Sunday, August 11, 2013

BUS STORY # 353 (Special Edition: Paul’s Bus Story # 2)

New Mexico Rail Runner Express, downloaded from New Mexico Rail Runner Express's Photos on Facebook. by busboy4
New Mexico Rail Runner Express, downloaded from New Mexico Rail Runner Express's Photos on facebook.

Paul is a long time friend from here in Albuquerque. He and I rode the bus together back in Bus Story # 46. A few weeks later, he sent me a fine bus story he’d written after a trip to San Diego. Here is his latest story.

My car’s in the shop on a day when I’ve planned to take the Rail Runner train from Albuquerque to Santa Fe. With my car needing service, I’ve got it worked out in my mind how I can drop my car off at my mechanic at 7:30 this morning, walk a block to catch the Central 66 line around 7:45, stop near my UNM office around 8, make some copies at a Kinko’s, grab a take-out biscuit breakfast, stop at my office to pick up a couple of things and hop back on the 66 to get down to the train downtown, which leaves the station at 9:35… I think. Might be 9:32.

All goes super smooth in my plan and I get everything done and find myself in my UNM office about ready to head back toward Central to pick up that leg to downtown. I re-check the options online. The ABQ RIDE planner says I can get the Westbound #66 at Yale and Central at 9:15 and get to the downtown station endpoint at 9:23. Right where the train boards. That’s 12 minutes of wiggle room, I figure. Pretty good. I can even hop onto the #66 up the street from my office at Girard and Central. That’s before the Yale stop so I’m guessing I need to be there at 9:13.

The planner also says there’s a Rapid Ride 777 Express that could get me at Central and Yale at 9:23. It would shoot me down to downtown without stops and get me there at 9:27. My friend the Busboy would tell me to get on the Rapid. “It’ll be faster.” But I think, “Yeah, but 4 minutes later than the 66. I’ll take the ol’ 66. It should be downtown before the Rapid would even pick me up. Then I won’t have to hoof it down to Yale, since the Rapid won’t stop at Girard near my office. So there, Busboy! I got this one figured out.

I look at the time on my office computer. 9:02. Hmmm. 10 minutes to get the 400 yards up to Girard stop on Central. I just had a 24-ounce Coke. Do I have time to hit the men’s room before I leave my building? I judge I have the time and do the deed, leaving the building at 9:04.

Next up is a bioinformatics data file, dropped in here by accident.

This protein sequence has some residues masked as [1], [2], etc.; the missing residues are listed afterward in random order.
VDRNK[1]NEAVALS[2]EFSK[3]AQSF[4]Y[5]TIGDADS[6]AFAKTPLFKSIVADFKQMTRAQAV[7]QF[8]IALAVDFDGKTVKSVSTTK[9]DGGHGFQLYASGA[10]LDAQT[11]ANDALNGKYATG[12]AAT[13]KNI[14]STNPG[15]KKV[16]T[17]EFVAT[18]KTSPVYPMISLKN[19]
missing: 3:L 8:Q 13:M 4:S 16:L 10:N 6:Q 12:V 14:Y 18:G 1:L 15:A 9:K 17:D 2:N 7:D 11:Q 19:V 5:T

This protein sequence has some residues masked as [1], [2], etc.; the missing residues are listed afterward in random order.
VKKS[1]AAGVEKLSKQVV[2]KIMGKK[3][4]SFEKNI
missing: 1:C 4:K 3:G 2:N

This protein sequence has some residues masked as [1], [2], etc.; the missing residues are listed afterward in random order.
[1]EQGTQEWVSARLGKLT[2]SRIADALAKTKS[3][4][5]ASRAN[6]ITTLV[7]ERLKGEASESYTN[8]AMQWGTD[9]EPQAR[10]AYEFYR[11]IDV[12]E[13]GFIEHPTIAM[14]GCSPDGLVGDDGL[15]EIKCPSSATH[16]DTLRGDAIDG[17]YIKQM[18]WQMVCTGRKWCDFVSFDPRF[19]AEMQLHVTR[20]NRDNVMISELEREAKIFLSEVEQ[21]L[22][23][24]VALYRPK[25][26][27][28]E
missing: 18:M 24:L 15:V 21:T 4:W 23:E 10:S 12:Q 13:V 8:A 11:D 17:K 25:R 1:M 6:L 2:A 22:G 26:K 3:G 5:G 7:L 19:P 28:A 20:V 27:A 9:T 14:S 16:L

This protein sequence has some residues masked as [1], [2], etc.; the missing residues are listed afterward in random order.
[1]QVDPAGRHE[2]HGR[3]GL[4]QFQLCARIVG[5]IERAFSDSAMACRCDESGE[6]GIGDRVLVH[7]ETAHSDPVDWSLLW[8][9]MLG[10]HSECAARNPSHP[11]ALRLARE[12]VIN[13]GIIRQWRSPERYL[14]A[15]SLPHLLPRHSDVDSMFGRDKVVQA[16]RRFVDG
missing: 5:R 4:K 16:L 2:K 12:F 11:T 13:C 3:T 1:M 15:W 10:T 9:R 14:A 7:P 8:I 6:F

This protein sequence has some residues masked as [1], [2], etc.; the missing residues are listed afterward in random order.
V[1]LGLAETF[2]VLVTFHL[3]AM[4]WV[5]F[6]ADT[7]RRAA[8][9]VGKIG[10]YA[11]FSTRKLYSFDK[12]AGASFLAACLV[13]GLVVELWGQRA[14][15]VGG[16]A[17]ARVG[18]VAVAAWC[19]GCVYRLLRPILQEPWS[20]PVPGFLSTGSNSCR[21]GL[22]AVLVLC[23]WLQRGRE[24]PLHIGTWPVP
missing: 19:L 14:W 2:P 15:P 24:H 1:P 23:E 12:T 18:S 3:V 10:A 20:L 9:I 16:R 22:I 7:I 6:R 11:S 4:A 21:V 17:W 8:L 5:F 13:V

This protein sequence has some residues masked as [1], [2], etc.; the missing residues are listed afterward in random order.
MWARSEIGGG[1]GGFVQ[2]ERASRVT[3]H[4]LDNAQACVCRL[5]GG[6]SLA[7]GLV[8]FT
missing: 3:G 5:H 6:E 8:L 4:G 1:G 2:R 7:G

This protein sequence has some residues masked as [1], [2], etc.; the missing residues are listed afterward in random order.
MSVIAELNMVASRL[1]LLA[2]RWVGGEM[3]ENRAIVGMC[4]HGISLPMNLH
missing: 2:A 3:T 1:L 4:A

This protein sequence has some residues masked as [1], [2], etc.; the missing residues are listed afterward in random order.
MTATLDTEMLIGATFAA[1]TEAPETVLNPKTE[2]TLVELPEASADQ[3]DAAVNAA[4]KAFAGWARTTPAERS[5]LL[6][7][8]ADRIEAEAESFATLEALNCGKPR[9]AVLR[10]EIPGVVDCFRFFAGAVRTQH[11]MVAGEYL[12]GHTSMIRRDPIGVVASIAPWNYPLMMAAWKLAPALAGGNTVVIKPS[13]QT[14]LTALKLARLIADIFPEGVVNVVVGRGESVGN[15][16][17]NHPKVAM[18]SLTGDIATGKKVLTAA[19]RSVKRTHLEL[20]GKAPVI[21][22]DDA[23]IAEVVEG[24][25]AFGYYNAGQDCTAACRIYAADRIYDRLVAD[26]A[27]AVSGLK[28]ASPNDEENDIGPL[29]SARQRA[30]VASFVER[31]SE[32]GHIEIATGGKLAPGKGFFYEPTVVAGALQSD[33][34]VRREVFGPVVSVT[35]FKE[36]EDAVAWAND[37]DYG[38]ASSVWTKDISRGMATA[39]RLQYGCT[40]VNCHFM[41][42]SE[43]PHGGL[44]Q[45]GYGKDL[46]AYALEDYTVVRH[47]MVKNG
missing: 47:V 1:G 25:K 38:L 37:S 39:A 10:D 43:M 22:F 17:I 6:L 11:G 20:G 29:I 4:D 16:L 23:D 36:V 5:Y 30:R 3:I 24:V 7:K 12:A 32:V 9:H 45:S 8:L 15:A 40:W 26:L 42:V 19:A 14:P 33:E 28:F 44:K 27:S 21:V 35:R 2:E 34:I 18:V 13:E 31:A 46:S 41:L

Striding up the hill to Girard, I notice how humid it is for this time of morning. Of course, I also think, my adrenaline is starting to surface. I know I’m on a clock and counting on some things that I’m not completely in control of. I make it to the bus stop on Girard as one of the express busses flies by. That can’t be the Rapid, I think. Must be another express. A stout young woman with piercings and tattoos who is standing at the curb, hollers to her male companion, “It didn’t stop!” Her companion, a skinny, tired-looking young man is resting his head on his backpack. He doesn’t seem alarmed. About 5 others are on the bench with him. Everyone is quietly unsurprised that the express didn’t stop. They’re waiting for the 66 and know the express doesn’t stop here.

The young man lifts his head from his backpack when he sees me. I can’t really hear him but I guess he’s asking if I know when the next bus is coming. With my computer bag on my shoulder, I must look like an experienced bus rider. I accept the role and say, “There’s another one coming soon.” As I walk toward him, he repeats himself and now I can actually hear him. He hadn’t asked about another bus after all.

“Do you have 35 cents for her to catch the bus?” he says.